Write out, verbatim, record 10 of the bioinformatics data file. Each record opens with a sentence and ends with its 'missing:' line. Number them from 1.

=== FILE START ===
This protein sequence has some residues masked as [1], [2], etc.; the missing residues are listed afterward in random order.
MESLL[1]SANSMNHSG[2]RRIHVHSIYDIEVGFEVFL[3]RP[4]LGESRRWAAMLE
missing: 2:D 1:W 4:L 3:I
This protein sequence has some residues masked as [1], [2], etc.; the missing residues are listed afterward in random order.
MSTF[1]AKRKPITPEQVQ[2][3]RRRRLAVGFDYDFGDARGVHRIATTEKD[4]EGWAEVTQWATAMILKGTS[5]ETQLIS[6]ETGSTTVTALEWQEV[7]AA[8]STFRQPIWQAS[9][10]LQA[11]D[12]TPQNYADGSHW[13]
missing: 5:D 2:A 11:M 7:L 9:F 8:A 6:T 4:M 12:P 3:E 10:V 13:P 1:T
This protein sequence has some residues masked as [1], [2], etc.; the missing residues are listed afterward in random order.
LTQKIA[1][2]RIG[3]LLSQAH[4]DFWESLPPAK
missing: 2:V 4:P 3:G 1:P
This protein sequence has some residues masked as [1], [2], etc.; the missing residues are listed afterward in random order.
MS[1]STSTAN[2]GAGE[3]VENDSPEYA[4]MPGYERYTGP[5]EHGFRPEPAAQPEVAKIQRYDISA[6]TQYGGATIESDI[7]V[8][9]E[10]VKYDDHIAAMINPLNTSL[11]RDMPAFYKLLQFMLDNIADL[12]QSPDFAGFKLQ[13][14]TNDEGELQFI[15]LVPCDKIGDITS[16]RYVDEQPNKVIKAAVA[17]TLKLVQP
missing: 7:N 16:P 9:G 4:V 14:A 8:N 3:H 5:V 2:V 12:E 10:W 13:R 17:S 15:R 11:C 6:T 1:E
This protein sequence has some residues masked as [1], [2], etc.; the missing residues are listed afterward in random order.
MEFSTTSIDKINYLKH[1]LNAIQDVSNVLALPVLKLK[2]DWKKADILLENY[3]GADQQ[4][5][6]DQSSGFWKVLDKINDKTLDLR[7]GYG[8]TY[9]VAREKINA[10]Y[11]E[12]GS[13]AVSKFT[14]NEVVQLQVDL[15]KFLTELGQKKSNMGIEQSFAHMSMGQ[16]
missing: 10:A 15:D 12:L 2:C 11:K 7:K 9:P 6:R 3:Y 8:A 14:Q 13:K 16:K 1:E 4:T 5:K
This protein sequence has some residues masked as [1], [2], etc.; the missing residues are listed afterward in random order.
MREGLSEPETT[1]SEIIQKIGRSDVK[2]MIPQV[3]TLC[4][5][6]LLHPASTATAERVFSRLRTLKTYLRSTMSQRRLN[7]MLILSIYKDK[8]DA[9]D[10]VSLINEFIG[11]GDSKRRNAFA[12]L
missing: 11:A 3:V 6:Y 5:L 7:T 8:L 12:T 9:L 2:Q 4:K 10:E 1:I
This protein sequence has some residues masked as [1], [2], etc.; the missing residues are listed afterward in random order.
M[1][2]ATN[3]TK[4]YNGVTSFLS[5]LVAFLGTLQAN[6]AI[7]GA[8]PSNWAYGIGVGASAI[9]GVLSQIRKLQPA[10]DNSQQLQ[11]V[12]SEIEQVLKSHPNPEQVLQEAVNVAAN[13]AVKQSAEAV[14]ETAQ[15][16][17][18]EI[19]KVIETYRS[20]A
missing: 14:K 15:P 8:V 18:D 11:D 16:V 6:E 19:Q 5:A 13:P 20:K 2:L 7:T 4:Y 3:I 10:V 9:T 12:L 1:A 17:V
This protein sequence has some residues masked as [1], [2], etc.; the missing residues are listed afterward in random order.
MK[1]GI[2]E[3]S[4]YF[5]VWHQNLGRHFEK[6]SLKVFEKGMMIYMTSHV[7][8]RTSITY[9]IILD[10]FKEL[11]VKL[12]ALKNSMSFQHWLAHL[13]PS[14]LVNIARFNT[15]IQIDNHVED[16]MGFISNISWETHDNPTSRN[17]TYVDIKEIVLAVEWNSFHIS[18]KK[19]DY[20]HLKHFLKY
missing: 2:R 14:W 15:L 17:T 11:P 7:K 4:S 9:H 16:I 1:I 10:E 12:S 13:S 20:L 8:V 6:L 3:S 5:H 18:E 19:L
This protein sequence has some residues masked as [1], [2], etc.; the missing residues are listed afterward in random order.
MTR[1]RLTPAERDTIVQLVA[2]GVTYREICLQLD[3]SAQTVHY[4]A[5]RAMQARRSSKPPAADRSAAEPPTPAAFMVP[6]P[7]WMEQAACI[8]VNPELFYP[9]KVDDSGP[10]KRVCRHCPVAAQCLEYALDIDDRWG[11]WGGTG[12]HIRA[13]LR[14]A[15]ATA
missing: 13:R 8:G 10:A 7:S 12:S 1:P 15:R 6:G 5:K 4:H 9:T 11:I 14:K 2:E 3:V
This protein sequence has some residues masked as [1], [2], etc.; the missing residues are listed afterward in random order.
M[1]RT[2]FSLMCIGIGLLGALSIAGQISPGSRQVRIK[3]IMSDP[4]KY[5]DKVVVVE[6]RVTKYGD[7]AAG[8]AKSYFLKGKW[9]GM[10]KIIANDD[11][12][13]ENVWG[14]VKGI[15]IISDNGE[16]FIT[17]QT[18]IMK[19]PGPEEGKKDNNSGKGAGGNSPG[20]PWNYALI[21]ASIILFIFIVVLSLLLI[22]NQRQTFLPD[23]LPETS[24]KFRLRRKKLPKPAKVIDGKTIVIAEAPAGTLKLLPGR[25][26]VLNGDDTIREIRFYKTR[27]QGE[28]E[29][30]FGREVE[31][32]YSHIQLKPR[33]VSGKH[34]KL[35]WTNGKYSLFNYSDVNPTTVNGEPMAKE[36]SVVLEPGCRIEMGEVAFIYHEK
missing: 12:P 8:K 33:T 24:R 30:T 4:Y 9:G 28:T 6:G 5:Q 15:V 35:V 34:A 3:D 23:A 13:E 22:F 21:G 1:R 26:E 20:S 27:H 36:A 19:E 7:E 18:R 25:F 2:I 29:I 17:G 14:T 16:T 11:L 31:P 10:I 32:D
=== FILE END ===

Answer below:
This protein sequence has some residues masked as [1], [2], etc.; the missing residues are listed afterward in random order.
M[1]RT[2]FSLMCIGIGLLGALSIAGQISPGSRQVRIK[3]IMSDP[4]KY[5]DKVVVVE[6]RVTKYGD[7]AAG[8]AKSYFLKGKW[9]GM[10]KIIANDD[11][12][13]ENVWG[14]VKGI[15]IISDNGE[16]FIT[17]QT[18]IMK[19]PGPEEGKKDNNSGKGAGGNSPG[20]PWNYALI[21]ASIILFIFIVVLSLLLI[22]NQRQTFLPD[23]LPETS[24]KFRLRRKKLPKPAKVIDGKTIVIAEAPAGTLKLLPGR[25][26]VLNGDDTIREIRFYKTR[27]QGE[28]E[29][30]FGREVE[31][32]YSHIQLKPR[33]VSGKH[34]KL[35]WTNGKYSLFNYSDVNPTTVNGEPMAKE[36]SVVLEPGCRIEMGEVAFIYHEK
missing: 12:P 8:K 33:T 24:R 30:T 4:Y 9:G 28:T 6:G 5:Q 15:V 35:V 34:A 3:D 23:A 13:E 22:F 21:G 1:R 26:E 20:S 27:H 36:A 19:E 7:E 18:R 25:F 2:I 29:I 17:G 14:T 16:T 11:L 31:P 10:I 32:D